Pioneers and Legends: Professor MCM Santamaria Charts the History of the UP Asian Center

Posted in News @ UP Asian Center

(L): Professor Santamaria, Asian Center file photo. (R) Professor Santamaria presenting his paper during Asian Center Night, 25 November 2015. 

Professor MCM Santamaria of the UP Asian Center presented a brief history of the Asian Center, University of the Philippines Diliman during Asian Center Night, the culminating event for the college’s 60th anniversary celebrations in November 2015.

Established in 1955 as the Institute of Asian Studies, the UP Asian Center offers only graduate-level multidisciplinary academic programs on Asian studies and on Philippine Studies.

Professor Santamaria’s presentation is based on a full-length paper, “Pioneers and Legends: The Rise and Transformation of Asian Studies at the University of the Philippines Asian Center,” an abstract of which follows:

        The subject of Asian studies is not a very new field of inquiry in the Philippines compared to other countries in Asia.  The development of the field can be attributed to the trailblazing institution of the University Philippines Asian Center as well as to its predecessor units.  This paper examines how forward-looking and pro-active leadership combined with solid scholarship have contributed to the growth and transformation of the field in the country.   The leadership roles defined by Philippine post-war administrations for themselves and the engagement of scholars to this national discourse of leadership roles in Asia and the Pacific can be identified as the proper context for the growth of the field.  Part 1 presents a history of the Asian Center from its early beginnings in 1955 as an institute attached to the College of Liberal Arts of the University of the Philippines Diliman, to its creation as separate academic unit via a Republic Act in 1968, to its “cohabitation” with the Philippine Center for Advanced Studies (PCAS) which was created via Presidential Decree 342, and to its re-constitution as a college unit upon the “abolition” of the PCAS in 1979.  Part 2 looks at the works of four of the Asian Center’s professors:  Josefa Saniel (professor emeritus, former Dean of the Asian Center, scholar of Japanology), Cesar Majul (former director of the Institute of Islamic Studies, deceased: 2003), F. Landa Jocano (professor emeritus, former director of the Institute of Philippine Studies, deceased: 2013, Filipino anthropologist), and Juan Francisco (Indologist, deceased: 2010).  Part 3 interrogates knowledge production at the Asian Center through an examination of publications, theses and dissertations as well as the process of mentoring students.  Finally, part 4 ends the article by problematizing “area studies” in the Philippines, the balance relationship between Philippine and Asian studies, the trend towards inter-disciplinary or trans-disciplinary approaches, and the need to expand Asian studies beyond the National Capital Region.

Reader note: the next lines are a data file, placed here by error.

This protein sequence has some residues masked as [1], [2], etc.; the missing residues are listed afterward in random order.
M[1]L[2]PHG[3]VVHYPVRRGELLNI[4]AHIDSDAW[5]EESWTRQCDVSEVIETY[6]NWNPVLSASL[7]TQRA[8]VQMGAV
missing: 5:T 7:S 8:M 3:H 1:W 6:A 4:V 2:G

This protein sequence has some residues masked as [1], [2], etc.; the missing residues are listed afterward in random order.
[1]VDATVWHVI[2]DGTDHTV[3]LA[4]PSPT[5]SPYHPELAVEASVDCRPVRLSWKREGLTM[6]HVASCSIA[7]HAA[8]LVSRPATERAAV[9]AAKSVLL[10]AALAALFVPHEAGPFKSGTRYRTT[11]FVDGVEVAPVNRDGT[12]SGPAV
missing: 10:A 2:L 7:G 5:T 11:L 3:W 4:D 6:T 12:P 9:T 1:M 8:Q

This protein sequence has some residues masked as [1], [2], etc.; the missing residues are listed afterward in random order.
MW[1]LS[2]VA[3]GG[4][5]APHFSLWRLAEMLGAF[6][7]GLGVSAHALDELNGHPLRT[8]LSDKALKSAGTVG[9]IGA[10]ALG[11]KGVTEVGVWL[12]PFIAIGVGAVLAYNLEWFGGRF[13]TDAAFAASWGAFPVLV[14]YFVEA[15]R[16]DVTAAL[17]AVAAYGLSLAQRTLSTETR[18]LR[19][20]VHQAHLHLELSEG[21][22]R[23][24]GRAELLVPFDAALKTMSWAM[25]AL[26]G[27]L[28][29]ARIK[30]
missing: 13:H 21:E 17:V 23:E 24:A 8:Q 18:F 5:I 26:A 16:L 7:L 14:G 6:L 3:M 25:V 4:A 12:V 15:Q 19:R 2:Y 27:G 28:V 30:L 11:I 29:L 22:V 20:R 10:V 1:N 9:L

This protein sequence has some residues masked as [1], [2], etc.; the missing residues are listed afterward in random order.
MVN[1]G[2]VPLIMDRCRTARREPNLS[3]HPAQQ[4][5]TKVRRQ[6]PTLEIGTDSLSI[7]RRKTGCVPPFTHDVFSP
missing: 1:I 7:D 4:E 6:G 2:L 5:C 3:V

“Trained as a political scientist,” Professor Santamaria remarked, “I found the task of (re)constructing the institution’s historical narrative to be, although most interesting, also most challenging.  I view this task as an ongoing process, and this manuscript is simply a first attempt at writing one interpretation of the institution’s history.”

An earlier version of the paper was presented at the Kanagawa University Hakone Seminar Program 2015 --- “Empire and Nationalism: Comparative Studies of Asia, Africa and Latin America,” Kanagawa University Hakone Lodge, Kanagawa Prefecture, Japan, 19-20 March 2015.

Professor MCM Santamaria has a Doctor of Law in Political Science at the Kyoto University, Japan. His research interests include Performance Studies, Politics, Japan and Southeast Asia, and Sama-Bajau studies. He teaches at the UP Asian Center several graduate courses on Japanese Culture and Society, Philippine Artistic Expressions, Southeast Asian Culture and Society, and Theater and Society in East Asia, among others. His latest publications include, “Sulu sojourns: Photo-ethnography and political discourses on four ethno-linguistic groups in the Sulu and Tawi-Tawi Archipelagoes,” which he co-authored with Professor Reuben Ramas Canete and Marc San Valentin. It was published in the Philippine Political Science Journal. View his faculty profile. 

The Asian Center offers M.A. degrees in Asian Studies with four fields of specialization: Northeast Asia, Southeast Asia, South Asia, and West Asia. The Center also has an M.A. program in Philippine Studies that allows students to major in Philippine society and culture, Philippine foreign relations, or Philippine development studies. The Center offers a Ph.D. program in Philippine Studies in conjunction with the College of Arts and Letters and the College of Social Sciences and Philosophy. For an overview of these graduate programs, click here. The Asian Center also publishes Asian Studies: Journal of Critical Perspectives on Asia, the latest issue of which can be downloaded at the journal's website. View recent and upcoming Lectures & Conferences and read other News & Announcements.Join our mailing list to receive invitations to lectures, conferences, etc.    

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